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22. How should I travel by plane with a trombone? With new airline regulations on carry on and checked baggage and the fact that trombones get so easily damaged in transit, what can I do to give my instrument the best chance of coming through a trip without new dents and problems?
You're planning a trip to a gig or audition and you have to get on an airplane to get to your destination. The very thought is enough to keep you up at night - what to do? Check the horn or take it as a carry on? What to do if you try to carry it on and the airline won't let you do it? Choices, choices, decisions, decisions.
But there are some things you CAN do to enhance the chances that you can fly with your trombone and end your trip with your instrument intact.
Whatever problems trombonists had when they wanted to bring their trombone on a plane, they compounded exponentially after the terrorist attacks of September 11, 2001. Before that time, it was sometimes a tussle to get a trombone onboard an aircraft cabin as carry on baggage, but now the situation is even more complex. The savvy player will take some reasonable steps in packing and engage in some smart thinking during check in and at the gate. The comments below are based on my own experience of flying thousands of miles with my trombone both as carry on and checked baggage.
Let's look at the process of travelling with a trombone step by step in a systematic way.
First, never use a gig bag when you travel by plane. If your trombone will not fit in an overhead compartment (more on this below) or there is no room for it in an overhead, you will have three options: (1) check your trombone as luggage, (2) purchase a seat for your trombone, or (3) don't go on the trip. None of those options is particularly appealing if your horn is in a gig bag, so plan for the worst (having to check your bag) and you will save yourself a potential headache.
This said, it should be self-evident (but common sense is not all that common, so it bears saying...) that you should never plan to check your trombone as luggage in a gig bag. In fact, I don't recommend the use of a gig bag at ANY time - gig bags just do not provide adequate protection for an instrument. You don't need an airline baggage handler to throw your gig bag 30 feet to damage it - the slightest bump against your back can cause a slide to get out of alignment or the valve mechanism to get bent. Get yourself a good hard case and forget about the gig bag.
On March 6, 2015, musicians received very good news: the Department of Transportation (DOT) and Federal Aviation Administration (FAA) approved musicians taking their instruments on board commercial aircraft as carry on baggage. Until this date, each airline could develop its own policy about musical instruments in overhead compartments. Now, the FAA, in conjunction with the Transportation Security Administration (TSA) and all airlines has adopted a uniform policy. In essence, any musical instrument that will fit in an overhead compartment in any commercial aircraft WILL be allowed on board and may be placed in the overhead. The instrument may not be moved by flight attendants in order to put other bags in that space. If the instrument will not fit in an overhead, a musician may purchase a seat for the instrument and the instrument may be strapped into the seat or the musician can elect to have the instrument checked as baggage.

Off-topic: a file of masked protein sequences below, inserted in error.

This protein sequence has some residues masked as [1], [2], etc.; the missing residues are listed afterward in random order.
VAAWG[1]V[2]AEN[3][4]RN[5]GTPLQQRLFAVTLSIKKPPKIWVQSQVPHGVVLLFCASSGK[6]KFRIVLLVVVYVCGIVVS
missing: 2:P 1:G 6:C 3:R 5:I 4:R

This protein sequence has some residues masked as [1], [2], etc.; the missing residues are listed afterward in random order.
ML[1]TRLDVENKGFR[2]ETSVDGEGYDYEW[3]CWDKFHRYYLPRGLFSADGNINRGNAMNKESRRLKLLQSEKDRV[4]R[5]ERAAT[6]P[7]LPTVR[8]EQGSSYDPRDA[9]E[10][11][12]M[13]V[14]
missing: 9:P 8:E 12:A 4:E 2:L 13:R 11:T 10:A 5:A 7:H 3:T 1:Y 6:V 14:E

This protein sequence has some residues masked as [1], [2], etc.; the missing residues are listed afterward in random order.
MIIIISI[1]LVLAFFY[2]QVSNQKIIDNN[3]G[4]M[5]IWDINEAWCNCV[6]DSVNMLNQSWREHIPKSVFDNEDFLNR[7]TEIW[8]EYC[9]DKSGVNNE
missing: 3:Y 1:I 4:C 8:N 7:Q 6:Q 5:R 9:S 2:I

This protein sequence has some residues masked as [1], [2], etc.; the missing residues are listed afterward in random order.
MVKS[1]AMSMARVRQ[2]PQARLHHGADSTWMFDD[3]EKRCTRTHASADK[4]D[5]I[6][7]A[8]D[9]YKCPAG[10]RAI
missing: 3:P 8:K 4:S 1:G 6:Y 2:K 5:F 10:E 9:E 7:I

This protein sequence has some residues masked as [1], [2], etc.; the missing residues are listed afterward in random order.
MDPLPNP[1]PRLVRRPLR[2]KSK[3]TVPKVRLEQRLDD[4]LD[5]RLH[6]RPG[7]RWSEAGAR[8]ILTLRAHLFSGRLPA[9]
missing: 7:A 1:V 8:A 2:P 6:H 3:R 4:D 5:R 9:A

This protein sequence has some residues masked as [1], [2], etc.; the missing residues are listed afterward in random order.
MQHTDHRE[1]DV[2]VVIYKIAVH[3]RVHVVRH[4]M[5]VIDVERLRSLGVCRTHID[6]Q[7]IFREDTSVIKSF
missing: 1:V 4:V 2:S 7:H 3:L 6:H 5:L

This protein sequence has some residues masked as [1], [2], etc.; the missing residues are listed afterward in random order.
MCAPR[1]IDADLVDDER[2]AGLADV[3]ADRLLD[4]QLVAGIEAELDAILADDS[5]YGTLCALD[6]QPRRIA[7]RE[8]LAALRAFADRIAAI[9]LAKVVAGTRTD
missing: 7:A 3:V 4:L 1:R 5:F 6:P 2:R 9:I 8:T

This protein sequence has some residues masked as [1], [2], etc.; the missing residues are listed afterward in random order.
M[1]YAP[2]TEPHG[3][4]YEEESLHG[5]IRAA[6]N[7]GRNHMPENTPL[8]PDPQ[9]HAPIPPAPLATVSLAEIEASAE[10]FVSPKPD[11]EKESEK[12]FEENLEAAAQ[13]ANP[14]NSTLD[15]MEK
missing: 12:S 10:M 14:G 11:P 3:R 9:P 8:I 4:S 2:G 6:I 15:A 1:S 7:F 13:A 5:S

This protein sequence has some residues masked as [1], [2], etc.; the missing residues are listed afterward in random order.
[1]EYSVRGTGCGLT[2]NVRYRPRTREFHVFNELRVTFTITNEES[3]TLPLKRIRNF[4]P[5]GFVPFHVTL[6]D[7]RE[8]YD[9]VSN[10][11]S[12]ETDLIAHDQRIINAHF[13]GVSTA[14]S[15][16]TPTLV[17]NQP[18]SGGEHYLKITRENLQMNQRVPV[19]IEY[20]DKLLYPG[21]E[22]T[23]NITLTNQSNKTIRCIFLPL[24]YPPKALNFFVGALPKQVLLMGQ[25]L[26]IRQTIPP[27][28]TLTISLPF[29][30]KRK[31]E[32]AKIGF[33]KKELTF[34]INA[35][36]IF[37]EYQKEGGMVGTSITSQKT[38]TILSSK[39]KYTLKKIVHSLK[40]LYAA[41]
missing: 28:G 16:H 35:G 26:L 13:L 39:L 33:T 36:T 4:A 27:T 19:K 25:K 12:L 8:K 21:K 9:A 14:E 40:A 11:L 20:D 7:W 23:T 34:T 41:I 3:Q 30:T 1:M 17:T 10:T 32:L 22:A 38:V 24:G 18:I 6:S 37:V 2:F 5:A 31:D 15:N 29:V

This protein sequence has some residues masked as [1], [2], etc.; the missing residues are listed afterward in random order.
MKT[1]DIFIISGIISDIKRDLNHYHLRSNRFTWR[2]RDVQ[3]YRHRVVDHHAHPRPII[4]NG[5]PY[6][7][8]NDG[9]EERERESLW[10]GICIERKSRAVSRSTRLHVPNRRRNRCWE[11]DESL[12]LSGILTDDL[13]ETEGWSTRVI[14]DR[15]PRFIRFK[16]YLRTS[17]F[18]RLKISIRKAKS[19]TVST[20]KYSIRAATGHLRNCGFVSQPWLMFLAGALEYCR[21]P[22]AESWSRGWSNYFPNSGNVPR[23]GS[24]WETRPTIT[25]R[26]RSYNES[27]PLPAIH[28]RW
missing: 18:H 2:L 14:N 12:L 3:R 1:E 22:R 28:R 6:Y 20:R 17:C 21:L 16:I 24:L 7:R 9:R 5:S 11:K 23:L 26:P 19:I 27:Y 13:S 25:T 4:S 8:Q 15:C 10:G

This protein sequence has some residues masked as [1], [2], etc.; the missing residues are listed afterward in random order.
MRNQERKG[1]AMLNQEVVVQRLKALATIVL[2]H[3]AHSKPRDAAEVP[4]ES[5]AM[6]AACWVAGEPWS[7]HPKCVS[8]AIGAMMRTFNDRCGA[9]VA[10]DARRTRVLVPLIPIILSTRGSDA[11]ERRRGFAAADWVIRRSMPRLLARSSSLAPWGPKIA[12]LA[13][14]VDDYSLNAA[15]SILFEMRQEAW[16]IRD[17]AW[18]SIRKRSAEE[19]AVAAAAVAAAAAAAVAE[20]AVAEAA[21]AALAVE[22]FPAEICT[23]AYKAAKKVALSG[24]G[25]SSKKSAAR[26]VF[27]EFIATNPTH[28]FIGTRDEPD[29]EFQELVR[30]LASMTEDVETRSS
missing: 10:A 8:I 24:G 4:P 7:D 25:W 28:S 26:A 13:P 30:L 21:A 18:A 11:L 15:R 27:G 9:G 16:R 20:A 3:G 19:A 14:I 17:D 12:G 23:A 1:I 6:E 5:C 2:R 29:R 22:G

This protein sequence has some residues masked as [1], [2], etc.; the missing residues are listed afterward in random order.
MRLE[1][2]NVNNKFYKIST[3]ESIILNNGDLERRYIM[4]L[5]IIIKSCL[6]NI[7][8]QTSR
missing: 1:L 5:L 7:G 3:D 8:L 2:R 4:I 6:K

This is a good starting place to get an understanding about this new situation, found on the BMI website: Article about the final ruling for air travel with a musical instrument.
The article contains links to two further resources which you can also find here:
Transportation Security Administration (TSA) website article about traveling with a musical instrument.
PDF: Reprint from the Federal Register (January 5, 2015) of the ruling by the Department of Transportation on "Carriage of Musical Instruments.
I strongly urge all musicians to both read these documents and also print out a copy of the DOT regulation and take it with you when you fly in case there is ever any question about whether you are allowed to bring your instrument on board.
But as I said earlier, you can't count on being able to take your trombone on board as a carry on bag. If you get on board and your case is too large for the carry on bin, you will have to either buy a seat for it (if one is availble) or check your bag as luggage. Certainly on regional aircraft that have notoriously small overhead bins, it is likely that your trombone will need to be gate-checked and put in the cargo hold. Because of this, it is always a good idea to pack your trombone well in a hard case. Even if you know your gig bag will fit in an aircraft's overhead bin, you may find yourself powerless when someone else tries to shove a rollerboard suitcase into the bin in front of it. The trombone in a gig bag is always the loser in those confrontentations. So, here are some things you can do to pack your horn well so if you DO have to check it as baggage, it will get to your destination safely.